Today is the last day of National Pancreatic Awareness Month, but I hope it we’ll work on raising awareness all year round. As I look back at November, I want to thank all of the advocates – the family members, patients, and survivors – for sharing their stories.
I also want to share mine.
I lost one of my best friends and one of the finest people I ever knew to pancreatic cancer. She died almost eight years ago.
Mary and I were college classmates. She grew up in Pottstown, Pennsylvania and was the second of five children. Her family was very close; they were people of faith and of energy. They loved each other and the community loved them.
After college, Mary’s career developed from news-writing for the evening news in Philadelphia to working in the helping fields, culminating in her position as head of the Women’s Commission for Refugee Women and Children in New York. The Commission is part of the International Rescue Committee.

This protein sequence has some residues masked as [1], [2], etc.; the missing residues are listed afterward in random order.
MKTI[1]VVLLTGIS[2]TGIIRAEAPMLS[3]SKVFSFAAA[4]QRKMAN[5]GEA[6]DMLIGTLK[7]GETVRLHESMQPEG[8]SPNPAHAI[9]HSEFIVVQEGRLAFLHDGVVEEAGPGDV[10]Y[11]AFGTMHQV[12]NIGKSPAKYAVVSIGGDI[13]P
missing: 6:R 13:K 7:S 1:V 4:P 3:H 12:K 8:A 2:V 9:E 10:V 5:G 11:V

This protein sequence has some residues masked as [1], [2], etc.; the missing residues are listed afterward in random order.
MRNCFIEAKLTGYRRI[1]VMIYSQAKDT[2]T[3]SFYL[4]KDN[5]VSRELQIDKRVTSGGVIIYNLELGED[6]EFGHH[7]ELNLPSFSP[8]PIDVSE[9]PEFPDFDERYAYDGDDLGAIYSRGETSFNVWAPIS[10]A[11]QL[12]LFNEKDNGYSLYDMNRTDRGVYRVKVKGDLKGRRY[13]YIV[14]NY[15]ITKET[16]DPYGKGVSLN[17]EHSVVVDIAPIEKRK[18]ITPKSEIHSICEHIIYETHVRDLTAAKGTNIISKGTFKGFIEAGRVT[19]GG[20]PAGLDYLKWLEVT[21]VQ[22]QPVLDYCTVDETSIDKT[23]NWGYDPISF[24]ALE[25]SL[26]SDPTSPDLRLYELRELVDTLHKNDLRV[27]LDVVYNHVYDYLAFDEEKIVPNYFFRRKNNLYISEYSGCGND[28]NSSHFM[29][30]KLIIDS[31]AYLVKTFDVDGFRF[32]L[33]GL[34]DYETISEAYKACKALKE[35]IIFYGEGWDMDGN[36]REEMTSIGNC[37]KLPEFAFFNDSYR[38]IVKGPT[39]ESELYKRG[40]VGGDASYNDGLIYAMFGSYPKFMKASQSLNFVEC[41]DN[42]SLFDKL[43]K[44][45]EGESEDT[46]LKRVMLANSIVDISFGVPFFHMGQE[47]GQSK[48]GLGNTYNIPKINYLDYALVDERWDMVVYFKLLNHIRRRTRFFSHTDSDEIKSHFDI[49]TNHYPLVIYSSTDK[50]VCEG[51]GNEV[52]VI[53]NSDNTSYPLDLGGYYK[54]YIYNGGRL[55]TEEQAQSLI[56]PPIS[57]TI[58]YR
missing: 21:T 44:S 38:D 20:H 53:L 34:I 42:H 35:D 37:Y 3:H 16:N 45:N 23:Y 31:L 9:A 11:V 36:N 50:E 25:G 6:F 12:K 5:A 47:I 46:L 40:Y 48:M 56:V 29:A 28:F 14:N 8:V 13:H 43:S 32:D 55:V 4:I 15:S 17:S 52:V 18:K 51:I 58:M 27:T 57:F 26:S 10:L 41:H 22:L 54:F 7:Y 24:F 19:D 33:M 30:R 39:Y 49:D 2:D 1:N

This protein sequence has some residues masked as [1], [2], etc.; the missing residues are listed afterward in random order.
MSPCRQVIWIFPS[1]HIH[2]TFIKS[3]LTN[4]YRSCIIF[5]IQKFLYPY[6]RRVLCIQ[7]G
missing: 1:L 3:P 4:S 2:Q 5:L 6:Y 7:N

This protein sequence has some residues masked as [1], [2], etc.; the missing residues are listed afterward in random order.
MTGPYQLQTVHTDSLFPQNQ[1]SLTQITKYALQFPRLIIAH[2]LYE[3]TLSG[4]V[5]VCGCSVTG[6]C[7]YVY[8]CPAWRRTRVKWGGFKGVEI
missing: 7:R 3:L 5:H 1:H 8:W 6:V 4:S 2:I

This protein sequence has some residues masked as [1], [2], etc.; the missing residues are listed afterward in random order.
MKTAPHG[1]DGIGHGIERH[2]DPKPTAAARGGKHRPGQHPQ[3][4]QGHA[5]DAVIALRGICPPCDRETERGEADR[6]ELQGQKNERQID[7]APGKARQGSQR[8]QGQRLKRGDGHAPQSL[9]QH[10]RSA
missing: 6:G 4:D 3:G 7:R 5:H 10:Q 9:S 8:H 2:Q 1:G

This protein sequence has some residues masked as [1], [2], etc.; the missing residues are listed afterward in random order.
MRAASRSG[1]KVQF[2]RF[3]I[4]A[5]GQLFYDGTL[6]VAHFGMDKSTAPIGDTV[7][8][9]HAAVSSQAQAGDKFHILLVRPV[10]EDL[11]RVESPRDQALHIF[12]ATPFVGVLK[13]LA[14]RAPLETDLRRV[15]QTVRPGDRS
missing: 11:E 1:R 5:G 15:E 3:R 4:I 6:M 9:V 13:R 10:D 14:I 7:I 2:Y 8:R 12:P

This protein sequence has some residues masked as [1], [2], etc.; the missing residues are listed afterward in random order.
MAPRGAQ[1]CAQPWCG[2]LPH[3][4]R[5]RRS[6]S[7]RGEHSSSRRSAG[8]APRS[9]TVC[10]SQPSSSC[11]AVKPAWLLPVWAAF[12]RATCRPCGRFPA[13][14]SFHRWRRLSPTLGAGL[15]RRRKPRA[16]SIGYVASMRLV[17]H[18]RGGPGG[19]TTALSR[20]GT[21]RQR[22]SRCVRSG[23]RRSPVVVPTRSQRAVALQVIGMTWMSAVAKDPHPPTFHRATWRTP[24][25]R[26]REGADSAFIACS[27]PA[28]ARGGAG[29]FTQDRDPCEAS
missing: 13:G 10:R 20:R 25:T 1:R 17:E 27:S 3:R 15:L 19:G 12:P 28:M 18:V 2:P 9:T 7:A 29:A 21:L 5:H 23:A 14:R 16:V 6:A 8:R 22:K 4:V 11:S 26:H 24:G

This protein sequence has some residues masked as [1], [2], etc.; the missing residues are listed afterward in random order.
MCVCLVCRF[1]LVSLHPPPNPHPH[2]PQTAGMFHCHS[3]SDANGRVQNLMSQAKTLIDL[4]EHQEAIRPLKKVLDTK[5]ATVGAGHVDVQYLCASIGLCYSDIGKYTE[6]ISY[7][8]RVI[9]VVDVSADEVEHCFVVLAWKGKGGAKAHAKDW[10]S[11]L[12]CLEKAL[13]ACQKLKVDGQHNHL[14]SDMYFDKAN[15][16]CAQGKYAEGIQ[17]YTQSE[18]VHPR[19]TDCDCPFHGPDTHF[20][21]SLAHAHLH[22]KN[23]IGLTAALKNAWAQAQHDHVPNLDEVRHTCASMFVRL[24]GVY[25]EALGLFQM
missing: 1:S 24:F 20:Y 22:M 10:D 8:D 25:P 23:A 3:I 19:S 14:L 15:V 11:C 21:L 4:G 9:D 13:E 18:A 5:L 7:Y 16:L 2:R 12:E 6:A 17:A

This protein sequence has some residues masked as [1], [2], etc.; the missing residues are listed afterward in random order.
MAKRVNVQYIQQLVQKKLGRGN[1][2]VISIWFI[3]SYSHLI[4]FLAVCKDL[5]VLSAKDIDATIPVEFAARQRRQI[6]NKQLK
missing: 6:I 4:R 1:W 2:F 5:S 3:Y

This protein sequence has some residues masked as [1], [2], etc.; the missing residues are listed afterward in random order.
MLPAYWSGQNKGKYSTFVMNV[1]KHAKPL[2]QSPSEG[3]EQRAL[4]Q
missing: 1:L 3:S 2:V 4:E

In this role, Mary traveled frequently to some of the most difficult places on earth to advocate and fight for women and children refugees. Mary was truly one of the nicest people I have ever known, but she was also tough as nails when it came to fighting for others.
I think of Mary often and I miss her a lot. She continues to be a great inspiration to me.
According to the Pancreatic Cancer Action Network, pancreatic cancer is the 4th leading cause of cancer death in the United States. In 2011, an estimated 44,030 people were diagnosed with pancreatic cancer and approximately 37,660 passed away from the disease.
Please take a moment to learn more about pancreatic cancer, get in touch with the Delaware Chapter of the Pancreatic Cancer Action Network, or sign up to volunteer.